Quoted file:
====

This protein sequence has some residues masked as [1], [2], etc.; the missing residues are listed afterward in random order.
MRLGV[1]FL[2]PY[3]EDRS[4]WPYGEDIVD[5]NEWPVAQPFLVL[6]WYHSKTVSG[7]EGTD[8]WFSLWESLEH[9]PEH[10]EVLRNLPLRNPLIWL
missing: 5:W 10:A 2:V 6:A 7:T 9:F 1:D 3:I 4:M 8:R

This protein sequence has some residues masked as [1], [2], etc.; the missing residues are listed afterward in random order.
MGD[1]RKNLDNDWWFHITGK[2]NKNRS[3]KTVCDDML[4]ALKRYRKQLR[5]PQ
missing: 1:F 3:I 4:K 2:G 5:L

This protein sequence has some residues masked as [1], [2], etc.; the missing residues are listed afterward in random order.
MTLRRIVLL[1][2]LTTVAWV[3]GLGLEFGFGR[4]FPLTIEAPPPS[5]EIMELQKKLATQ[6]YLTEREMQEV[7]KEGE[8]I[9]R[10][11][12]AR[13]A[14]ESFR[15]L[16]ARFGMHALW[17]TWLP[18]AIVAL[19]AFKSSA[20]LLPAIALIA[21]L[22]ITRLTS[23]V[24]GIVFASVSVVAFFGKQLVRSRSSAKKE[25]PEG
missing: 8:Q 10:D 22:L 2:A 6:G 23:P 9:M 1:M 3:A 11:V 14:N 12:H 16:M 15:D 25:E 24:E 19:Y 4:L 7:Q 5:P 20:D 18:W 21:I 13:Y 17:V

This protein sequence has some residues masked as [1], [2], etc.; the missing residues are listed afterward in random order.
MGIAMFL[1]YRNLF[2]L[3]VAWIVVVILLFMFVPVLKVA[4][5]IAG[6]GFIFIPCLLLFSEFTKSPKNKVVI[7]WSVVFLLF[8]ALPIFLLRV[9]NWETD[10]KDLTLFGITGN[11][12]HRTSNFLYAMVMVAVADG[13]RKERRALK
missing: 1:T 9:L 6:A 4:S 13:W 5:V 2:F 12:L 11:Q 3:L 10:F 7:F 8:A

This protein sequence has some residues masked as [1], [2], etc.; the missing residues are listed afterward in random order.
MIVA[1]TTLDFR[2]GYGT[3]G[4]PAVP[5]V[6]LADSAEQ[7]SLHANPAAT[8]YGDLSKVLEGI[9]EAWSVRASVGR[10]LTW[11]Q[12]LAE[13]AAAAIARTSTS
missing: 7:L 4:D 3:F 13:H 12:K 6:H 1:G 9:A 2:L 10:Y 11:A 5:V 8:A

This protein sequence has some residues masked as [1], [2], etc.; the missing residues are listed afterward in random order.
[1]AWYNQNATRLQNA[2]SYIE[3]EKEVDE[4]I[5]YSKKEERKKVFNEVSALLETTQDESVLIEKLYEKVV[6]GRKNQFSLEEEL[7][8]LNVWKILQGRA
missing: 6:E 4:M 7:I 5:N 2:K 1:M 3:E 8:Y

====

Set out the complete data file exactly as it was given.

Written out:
This protein sequence has some residues masked as [1], [2], etc.; the missing residues are listed afterward in random order.
MRLGV[1]FL[2]PY[3]EDRS[4]WPYGEDIVD[5]NEWPVAQPFLVL[6]WYHSKTVSG[7]EGTD[8]WFSLWESLEH[9]PEH[10]EVLRNLPLRNPLIWL
missing: 5:W 10:A 2:V 6:A 7:T 9:F 1:D 3:I 4:M 8:R

This protein sequence has some residues masked as [1], [2], etc.; the missing residues are listed afterward in random order.
MGD[1]RKNLDNDWWFHITGK[2]NKNRS[3]KTVCDDML[4]ALKRYRKQLR[5]PQ
missing: 1:F 3:I 4:K 2:G 5:L

This protein sequence has some residues masked as [1], [2], etc.; the missing residues are listed afterward in random order.
MTLRRIVLL[1][2]LTTVAWV[3]GLGLEFGFGR[4]FPLTIEAPPPS[5]EIMELQKKLATQ[6]YLTEREMQEV[7]KEGE[8]I[9]R[10][11][12]AR[13]A[14]ESFR[15]L[16]ARFGMHALW[17]TWLP[18]AIVAL[19]AFKSSA[20]LLPAIALIA[21]L[22]ITRLTS[23]V[24]GIVFASVSVVAFFGKQLVRSRSSAKKE[25]PEG
missing: 8:Q 10:D 22:L 2:A 6:G 23:P 9:M 1:M 3:A 11:V 14:N 12:H 16:M 15:D 25:E 24:E 19:Y 4:L 7:Q 5:P 20:D 18:W 21:I 13:Y 17:V

This protein sequence has some residues masked as [1], [2], etc.; the missing residues are listed afterward in random order.
MGIAMFL[1]YRNLF[2]L[3]VAWIVVVILLFMFVPVLKVA[4][5]IAG[6]GFIFIPCLLLFSEFTKSPKNKVVI[7]WSVVFLLF[8]ALPIFLLRV[9]NWETD[10]KDLTLFGITGN[11][12]HRTSNFLYAMVMVAVADG[13]RKERRALK
missing: 1:T 9:L 6:A 4:S 13:W 5:V 2:F 12:L 11:Q 3:L 10:F 7:F 8:A

This protein sequence has some residues masked as [1], [2], etc.; the missing residues are listed afterward in random order.
MIVA[1]TTLDFR[2]GYGT[3]G[4]PAVP[5]V[6]LADSAEQ[7]SLHANPAAT[8]YGDLSKVLEGI[9]EAWSVRASVGR[10]LTW[11]Q[12]LAE[13]AAAAIARTSTS
missing: 7:L 4:D 3:F 13:H 12:K 6:H 1:G 9:A 2:L 10:Y 11:A 5:V 8:A

This protein sequence has some residues masked as [1], [2], etc.; the missing residues are listed afterward in random order.
[1]AWYNQNATRLQNA[2]SYIE[3]EKEVDE[4]I[5]YSKKEERKKVFNEVSALLETTQDESVLIEKLYEKVV[6]GRKNQFSLEEEL[7][8]LNVWKILQGRA
missing: 6:E 4:M 7:I 5:N 2:K 1:M 3:E 8:Y